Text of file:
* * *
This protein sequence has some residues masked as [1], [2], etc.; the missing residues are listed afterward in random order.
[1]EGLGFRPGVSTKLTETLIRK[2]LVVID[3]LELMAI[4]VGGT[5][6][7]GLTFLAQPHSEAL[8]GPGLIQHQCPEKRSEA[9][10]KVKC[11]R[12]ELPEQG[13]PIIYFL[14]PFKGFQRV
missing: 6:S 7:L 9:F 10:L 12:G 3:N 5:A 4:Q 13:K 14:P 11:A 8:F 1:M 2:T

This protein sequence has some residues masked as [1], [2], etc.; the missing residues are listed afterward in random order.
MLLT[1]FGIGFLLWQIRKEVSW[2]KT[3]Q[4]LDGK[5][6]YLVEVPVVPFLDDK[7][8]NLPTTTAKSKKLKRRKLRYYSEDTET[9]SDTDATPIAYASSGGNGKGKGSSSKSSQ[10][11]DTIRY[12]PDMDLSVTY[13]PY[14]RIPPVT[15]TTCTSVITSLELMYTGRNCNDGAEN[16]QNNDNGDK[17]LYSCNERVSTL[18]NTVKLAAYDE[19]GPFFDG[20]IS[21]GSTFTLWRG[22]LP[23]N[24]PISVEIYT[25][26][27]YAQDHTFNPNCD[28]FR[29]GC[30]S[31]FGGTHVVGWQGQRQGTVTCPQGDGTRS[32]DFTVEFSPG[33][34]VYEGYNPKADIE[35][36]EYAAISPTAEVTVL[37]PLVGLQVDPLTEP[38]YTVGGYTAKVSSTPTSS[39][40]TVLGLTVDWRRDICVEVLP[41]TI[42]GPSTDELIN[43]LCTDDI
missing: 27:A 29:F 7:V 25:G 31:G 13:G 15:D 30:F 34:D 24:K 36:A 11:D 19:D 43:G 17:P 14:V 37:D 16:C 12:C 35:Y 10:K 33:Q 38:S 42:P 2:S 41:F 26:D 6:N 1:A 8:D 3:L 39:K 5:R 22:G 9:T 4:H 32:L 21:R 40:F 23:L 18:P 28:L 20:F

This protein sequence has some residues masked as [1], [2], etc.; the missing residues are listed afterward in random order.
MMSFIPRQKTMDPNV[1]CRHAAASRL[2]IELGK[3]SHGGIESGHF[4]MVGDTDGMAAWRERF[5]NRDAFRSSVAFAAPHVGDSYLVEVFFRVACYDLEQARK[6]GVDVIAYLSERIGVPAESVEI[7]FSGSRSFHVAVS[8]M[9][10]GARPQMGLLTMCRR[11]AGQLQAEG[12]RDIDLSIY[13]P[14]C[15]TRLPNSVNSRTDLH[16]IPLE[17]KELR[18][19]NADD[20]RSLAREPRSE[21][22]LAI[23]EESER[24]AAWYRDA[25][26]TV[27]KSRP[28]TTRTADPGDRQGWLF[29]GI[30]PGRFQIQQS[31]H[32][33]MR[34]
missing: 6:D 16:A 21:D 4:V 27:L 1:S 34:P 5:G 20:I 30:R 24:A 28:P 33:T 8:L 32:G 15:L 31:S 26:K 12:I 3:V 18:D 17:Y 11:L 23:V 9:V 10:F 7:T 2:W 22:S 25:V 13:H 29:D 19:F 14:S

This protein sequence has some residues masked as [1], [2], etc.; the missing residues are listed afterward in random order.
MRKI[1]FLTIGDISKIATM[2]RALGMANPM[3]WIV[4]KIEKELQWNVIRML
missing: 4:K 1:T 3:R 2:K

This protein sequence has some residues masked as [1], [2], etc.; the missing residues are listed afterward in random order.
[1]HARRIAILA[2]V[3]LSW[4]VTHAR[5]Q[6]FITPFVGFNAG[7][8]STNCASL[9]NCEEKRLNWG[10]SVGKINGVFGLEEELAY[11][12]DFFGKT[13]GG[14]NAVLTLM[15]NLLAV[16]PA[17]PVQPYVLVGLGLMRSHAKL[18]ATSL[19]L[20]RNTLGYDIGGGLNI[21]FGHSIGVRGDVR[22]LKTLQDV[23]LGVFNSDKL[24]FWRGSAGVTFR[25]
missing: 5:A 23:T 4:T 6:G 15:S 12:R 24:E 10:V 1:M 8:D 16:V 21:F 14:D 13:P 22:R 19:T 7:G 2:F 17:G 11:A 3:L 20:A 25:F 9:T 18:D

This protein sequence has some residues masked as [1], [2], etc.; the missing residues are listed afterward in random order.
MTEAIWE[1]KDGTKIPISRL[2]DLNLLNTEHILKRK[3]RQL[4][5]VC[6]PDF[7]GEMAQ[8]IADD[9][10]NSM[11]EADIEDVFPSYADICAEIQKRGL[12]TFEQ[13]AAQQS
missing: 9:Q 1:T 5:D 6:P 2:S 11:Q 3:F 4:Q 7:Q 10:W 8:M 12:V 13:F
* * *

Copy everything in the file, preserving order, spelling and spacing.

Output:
This protein sequence has some residues masked as [1], [2], etc.; the missing residues are listed afterward in random order.
[1]EGLGFRPGVSTKLTETLIRK[2]LVVID[3]LELMAI[4]VGGT[5][6][7]GLTFLAQPHSEAL[8]GPGLIQHQCPEKRSEA[9][10]KVKC[11]R[12]ELPEQG[13]PIIYFL[14]PFKGFQRV
missing: 6:S 7:L 9:F 10:L 12:G 3:N 5:A 4:Q 13:K 14:P 11:A 8:F 1:M 2:T

This protein sequence has some residues masked as [1], [2], etc.; the missing residues are listed afterward in random order.
MLLT[1]FGIGFLLWQIRKEVSW[2]KT[3]Q[4]LDGK[5][6]YLVEVPVVPFLDDK[7][8]NLPTTTAKSKKLKRRKLRYYSEDTET[9]SDTDATPIAYASSGGNGKGKGSSSKSSQ[10][11]DTIRY[12]PDMDLSVTY[13]PY[14]RIPPVT[15]TTCTSVITSLELMYTGRNCNDGAEN[16]QNNDNGDK[17]LYSCNERVSTL[18]NTVKLAAYDE[19]GPFFDG[20]IS[21]GSTFTLWRG[22]LP[23]N[24]PISVEIYT[25][26][27]YAQDHTFNPNCD[28]FR[29]GC[30]S[31]FGGTHVVGWQGQRQGTVTCPQGDGTRS[32]DFTVEFSPG[33][34]VYEGYNPKADIE[35][36]EYAAISPTAEVTVL[37]PLVGLQVDPLTEP[38]YTVGGYTAKVSSTPTSS[39][40]TVLGLTVDWRRDICVEVLP[41]TI[42]GPSTDELIN[43]LCTDDI
missing: 27:A 29:F 7:V 25:G 31:G 13:G 15:D 30:F 34:D 24:K 36:A 11:D 19:D 43:G 17:P 14:V 37:D 16:C 12:C 35:Y 10:K 33:Q 38:S 42:P 2:S 41:F 26:D 6:N 1:A 8:D 3:L 39:K 5:R 22:G 9:T 4:H 32:L 21:R 40:F 23:L 18:P 28:L 20:F

This protein sequence has some residues masked as [1], [2], etc.; the missing residues are listed afterward in random order.
MMSFIPRQKTMDPNV[1]CRHAAASRL[2]IELGK[3]SHGGIESGHF[4]MVGDTDGMAAWRERF[5]NRDAFRSSVAFAAPHVGDSYLVEVFFRVACYDLEQARK[6]GVDVIAYLSERIGVPAESVEI[7]FSGSRSFHVAVS[8]M[9][10]GARPQMGLLTMCRR[11]AGQLQAEG[12]RDIDLSIY[13]P[14]C[15]TRLPNSVNSRTDLH[16]IPLE[17]KELR[18][19]NADD[20]RSLAREPRSE[21][22]LAI[23]EESER[24]AAWYRDA[25][26]TV[27]KSRP[28]TTRTADPGDRQGWLF[29]GI[30]PGRFQIQQS[31]H[32][33]MR[34]
missing: 6:D 16:A 21:D 4:V 27:L 1:S 34:P 5:G 20:I 30:R 24:A 28:P 33:T 8:L 32:G 15:L 31:S 26:K 12:I 3:V 18:D 17:Y 11:L 23:V 9:V 10:F 7:T 2:W 22:S 25:V 13:H 29:D 19:F 14:S

This protein sequence has some residues masked as [1], [2], etc.; the missing residues are listed afterward in random order.
MRKI[1]FLTIGDISKIATM[2]RALGMANPM[3]WIV[4]KIEKELQWNVIRML
missing: 4:K 1:T 3:R 2:K

This protein sequence has some residues masked as [1], [2], etc.; the missing residues are listed afterward in random order.
[1]HARRIAILA[2]V[3]LSW[4]VTHAR[5]Q[6]FITPFVGFNAG[7][8]STNCASL[9]NCEEKRLNWG[10]SVGKINGVFGLEEELAY[11][12]DFFGKT[13]GG[14]NAVLTLM[15]NLLAV[16]PA[17]PVQPYVLVGLGLMRSHAKL[18]ATSL[19]L[20]RNTLGYDIGGGLNI[21]FGHSIGVRGDVR[22]LKTLQDV[23]LGVFNSDKL[24]FWRGSAGVTFR[25]
missing: 5:A 23:T 4:T 6:G 15:S 12:R 24:E 10:V 1:M 8:D 16:V 21:F 14:D 13:P 22:R 19:T 7:G 2:F 17:G 11:A 3:L 20:A 25:F 9:T 18:D

This protein sequence has some residues masked as [1], [2], etc.; the missing residues are listed afterward in random order.
MTEAIWE[1]KDGTKIPISRL[2]DLNLLNTEHILKRK[3]RQL[4][5]VC[6]PDF[7]GEMAQ[8]IADD[9][10]NSM[11]EADIEDVFPSYADICAEIQKRGL[12]TFEQ[13]AAQQS
missing: 9:Q 1:T 5:D 6:P 2:S 11:Q 3:F 4:Q 7:Q 10:W 8:M 12:V 13:F